Every year in Paris, thousands of well connected people dressed head-to-toe in white descend upon one (or two) of Paris’ most famous landmarks for what has become the world’s largest flash mob. “Diner en blanc” (translation: dinner in white) started 25 years ago in Paris when a group of friends decided to get together for an impromptu picnic. The leader of the group suggested they all wear white in order to be able to find each other more easily. Over the years, the diner en blanc became an annual tradition, with thousands of friends gathering together, dressed entirely in white, for a spontaneous night out. Membership is available by invitation only, and has grown to over 15,000 people. However, only a very small handful of “heads of tables” know the location in advance. Members gather at various meeting points, oblivious to their final destination until they arrive. There are no permits, no blockades, no security lines, and no prior planning. The members simply show up, set up their tables as quickly as possible, and hope that the police leave them be (and so far, they always have!). The strictest rule of diner en blanc is that all members pack up and leave at midnight, leaving no trash and no trace of their presence. Previous locations have included Notre Dame, Champs-Elysees, Versailles, the Tuileries, Les Invalides, Place des Vosges, and Place de la Concorde. This year featured two locations, one at the Louvre and one at Trocadero.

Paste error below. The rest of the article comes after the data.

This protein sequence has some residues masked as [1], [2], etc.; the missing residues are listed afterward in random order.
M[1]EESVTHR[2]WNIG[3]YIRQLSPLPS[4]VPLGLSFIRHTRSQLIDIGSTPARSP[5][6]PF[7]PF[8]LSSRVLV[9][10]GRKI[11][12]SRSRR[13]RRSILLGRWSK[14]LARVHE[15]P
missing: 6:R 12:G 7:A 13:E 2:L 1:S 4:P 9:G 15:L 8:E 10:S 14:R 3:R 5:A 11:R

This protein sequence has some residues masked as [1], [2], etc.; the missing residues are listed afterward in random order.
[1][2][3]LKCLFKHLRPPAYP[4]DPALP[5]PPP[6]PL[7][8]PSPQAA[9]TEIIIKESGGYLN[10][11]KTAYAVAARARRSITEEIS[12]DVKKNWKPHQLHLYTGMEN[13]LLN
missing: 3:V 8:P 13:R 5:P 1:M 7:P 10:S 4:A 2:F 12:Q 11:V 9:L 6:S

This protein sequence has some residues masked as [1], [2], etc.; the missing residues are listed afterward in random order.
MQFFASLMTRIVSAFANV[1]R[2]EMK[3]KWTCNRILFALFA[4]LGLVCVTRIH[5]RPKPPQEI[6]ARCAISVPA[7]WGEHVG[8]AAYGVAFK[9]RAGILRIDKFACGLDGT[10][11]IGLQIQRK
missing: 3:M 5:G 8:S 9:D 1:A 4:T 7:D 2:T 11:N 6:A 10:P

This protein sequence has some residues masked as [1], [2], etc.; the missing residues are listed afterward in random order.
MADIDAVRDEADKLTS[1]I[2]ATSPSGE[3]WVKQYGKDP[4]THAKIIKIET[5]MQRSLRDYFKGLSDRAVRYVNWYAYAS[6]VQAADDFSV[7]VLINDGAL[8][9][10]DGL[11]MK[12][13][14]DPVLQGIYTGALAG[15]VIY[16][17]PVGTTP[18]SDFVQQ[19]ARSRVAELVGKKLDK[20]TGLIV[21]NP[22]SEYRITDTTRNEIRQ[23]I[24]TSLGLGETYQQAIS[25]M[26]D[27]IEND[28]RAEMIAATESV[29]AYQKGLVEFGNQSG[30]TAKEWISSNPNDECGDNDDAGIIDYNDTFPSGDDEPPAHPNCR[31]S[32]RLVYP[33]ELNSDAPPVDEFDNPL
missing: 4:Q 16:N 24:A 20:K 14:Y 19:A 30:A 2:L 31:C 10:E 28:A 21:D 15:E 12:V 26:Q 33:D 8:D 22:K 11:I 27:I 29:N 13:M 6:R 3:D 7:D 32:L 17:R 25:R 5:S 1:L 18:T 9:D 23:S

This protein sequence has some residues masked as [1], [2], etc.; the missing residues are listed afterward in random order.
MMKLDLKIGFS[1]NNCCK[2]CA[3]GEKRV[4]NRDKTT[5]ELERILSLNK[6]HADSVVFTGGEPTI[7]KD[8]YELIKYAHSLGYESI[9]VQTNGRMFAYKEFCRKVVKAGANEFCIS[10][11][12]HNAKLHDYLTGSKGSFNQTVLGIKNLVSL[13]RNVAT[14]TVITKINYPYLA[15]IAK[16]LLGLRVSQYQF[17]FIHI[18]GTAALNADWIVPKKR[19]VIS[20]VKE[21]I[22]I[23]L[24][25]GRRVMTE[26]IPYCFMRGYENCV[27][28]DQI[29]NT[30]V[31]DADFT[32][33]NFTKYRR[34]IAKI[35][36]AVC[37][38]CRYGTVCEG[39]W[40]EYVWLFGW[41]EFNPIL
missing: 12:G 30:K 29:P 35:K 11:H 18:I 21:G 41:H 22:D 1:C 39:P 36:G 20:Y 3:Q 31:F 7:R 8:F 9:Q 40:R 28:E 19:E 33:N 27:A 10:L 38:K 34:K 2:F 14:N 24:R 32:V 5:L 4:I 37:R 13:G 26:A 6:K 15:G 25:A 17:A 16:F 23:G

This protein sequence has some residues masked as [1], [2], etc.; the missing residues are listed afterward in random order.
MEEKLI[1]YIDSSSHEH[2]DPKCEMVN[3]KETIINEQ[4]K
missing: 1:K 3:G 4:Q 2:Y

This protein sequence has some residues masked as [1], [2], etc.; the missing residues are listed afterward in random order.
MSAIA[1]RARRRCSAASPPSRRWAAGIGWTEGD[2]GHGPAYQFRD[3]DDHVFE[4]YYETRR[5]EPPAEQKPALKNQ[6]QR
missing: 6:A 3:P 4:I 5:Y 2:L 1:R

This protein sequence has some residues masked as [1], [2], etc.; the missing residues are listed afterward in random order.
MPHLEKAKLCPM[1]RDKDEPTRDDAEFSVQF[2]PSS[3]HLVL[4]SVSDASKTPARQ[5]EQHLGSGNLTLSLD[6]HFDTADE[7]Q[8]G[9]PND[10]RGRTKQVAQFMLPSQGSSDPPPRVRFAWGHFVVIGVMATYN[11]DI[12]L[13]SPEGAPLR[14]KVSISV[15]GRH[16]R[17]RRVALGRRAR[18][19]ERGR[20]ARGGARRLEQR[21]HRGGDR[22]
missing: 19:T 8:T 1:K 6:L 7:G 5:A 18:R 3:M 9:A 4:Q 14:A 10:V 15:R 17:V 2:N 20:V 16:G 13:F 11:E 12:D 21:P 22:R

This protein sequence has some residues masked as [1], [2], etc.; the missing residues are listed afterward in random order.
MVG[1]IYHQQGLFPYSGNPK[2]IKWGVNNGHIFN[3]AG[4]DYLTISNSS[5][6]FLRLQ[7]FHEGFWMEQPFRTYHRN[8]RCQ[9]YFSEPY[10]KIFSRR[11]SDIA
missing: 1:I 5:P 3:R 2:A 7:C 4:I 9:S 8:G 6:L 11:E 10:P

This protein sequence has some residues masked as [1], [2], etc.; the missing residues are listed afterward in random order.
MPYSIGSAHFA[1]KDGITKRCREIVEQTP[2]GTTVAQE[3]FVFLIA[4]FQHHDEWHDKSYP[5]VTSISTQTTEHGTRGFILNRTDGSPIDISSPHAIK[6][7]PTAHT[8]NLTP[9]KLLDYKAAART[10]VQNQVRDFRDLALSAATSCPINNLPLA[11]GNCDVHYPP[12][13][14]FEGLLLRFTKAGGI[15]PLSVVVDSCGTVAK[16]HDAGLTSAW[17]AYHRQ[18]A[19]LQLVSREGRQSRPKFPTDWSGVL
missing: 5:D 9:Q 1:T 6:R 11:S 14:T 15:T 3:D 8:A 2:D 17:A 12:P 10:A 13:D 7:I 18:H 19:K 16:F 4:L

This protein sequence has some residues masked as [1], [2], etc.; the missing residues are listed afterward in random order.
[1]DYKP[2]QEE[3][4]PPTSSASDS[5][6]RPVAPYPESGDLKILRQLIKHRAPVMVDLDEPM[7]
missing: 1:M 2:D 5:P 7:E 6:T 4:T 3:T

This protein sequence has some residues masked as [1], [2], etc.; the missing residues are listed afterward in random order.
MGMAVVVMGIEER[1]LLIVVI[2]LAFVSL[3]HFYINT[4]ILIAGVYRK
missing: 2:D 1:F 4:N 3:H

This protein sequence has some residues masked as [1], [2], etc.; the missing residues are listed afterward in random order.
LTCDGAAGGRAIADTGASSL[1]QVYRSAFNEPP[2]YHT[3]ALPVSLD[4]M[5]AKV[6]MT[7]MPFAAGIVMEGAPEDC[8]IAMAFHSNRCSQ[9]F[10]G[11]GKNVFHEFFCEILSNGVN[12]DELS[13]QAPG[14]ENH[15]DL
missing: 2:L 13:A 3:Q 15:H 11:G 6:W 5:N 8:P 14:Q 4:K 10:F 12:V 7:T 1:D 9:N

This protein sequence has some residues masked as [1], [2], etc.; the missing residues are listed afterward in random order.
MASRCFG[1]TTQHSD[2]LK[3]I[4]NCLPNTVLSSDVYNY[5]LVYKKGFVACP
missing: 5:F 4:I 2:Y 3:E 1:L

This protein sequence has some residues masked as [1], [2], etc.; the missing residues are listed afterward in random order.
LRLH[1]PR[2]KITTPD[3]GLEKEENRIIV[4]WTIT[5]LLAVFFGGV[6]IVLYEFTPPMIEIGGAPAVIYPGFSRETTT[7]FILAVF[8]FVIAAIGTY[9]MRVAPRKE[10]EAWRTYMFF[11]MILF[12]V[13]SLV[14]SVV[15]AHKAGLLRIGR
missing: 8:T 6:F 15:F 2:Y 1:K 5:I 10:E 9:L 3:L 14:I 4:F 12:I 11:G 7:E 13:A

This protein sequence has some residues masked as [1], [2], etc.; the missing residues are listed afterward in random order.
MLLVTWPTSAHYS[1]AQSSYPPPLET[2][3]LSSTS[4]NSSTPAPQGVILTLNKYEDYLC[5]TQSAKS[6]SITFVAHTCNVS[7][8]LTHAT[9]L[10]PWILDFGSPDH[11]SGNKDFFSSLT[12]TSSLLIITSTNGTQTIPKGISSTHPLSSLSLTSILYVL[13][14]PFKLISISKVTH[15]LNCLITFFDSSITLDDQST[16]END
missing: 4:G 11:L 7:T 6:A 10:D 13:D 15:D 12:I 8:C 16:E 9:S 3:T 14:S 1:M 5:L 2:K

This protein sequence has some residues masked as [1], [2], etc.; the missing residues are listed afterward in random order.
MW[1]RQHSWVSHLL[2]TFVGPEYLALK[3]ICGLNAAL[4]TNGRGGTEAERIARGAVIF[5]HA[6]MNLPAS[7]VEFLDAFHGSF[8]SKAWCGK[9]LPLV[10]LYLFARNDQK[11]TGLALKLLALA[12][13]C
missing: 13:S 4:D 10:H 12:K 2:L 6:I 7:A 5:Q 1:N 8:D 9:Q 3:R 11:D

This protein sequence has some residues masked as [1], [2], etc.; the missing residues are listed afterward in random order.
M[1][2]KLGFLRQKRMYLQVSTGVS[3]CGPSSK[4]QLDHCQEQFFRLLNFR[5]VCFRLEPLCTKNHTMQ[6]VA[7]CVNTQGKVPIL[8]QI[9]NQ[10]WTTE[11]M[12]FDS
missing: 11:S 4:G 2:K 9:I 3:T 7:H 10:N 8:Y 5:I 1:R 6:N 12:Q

This year I had the immense pleasure of being a part of the 2013 Paris Diner en Blanc, and it was a night to remember! For those who have not had the chance to attend, I put together a video with clips from throughout the night to give you a taste of what this epic dinner party is like.
For more photos and information on how you can get involved, click “View full post” below!
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